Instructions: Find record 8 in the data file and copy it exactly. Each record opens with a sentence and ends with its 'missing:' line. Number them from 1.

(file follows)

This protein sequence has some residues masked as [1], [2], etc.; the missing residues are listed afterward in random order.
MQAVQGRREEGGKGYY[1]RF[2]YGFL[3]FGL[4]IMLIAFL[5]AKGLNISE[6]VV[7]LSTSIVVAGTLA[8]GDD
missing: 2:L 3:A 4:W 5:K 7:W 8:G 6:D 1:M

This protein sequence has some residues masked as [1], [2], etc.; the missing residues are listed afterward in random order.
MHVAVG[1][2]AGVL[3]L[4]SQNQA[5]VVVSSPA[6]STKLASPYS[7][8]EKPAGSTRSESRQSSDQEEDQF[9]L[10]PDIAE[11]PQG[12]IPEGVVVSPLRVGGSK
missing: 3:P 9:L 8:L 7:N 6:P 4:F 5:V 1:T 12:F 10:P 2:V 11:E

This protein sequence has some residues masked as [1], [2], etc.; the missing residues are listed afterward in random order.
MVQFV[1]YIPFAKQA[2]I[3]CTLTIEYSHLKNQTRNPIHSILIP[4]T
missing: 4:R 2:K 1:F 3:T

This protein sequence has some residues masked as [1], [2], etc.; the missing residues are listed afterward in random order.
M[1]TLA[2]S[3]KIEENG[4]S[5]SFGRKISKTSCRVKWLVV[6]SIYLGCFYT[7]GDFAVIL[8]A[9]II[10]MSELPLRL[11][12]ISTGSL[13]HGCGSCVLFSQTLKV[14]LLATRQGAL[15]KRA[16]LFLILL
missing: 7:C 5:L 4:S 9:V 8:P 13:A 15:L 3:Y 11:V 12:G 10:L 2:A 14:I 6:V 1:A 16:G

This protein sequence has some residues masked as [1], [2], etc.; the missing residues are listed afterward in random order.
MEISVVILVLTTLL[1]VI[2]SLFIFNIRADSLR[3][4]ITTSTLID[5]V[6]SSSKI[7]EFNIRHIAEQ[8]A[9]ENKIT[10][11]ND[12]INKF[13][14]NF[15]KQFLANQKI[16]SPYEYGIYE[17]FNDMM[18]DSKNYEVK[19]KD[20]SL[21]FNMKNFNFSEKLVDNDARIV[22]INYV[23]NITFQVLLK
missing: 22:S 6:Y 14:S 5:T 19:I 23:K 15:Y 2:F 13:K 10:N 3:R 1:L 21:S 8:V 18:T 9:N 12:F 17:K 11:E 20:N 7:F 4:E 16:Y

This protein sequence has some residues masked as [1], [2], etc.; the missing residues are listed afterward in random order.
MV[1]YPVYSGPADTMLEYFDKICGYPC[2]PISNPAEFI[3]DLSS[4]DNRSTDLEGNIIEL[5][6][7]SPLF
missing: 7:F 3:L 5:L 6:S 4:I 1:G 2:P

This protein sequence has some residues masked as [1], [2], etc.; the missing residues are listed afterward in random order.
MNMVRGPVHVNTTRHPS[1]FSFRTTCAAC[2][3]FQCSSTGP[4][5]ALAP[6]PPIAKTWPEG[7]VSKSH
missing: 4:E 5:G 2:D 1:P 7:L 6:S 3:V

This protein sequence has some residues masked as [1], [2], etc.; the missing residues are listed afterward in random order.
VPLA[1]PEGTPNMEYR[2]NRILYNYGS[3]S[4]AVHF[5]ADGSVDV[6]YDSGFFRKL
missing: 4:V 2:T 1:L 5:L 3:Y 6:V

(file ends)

This protein sequence has some residues masked as [1], [2], etc.; the missing residues are listed afterward in random order.
VPLA[1]PEGTPNMEYR[2]NRILYNYGS[3]S[4]AVHF[5]ADGSVDV[6]YDSGFFRKL
missing: 4:V 2:T 1:L 5:L 3:Y 6:V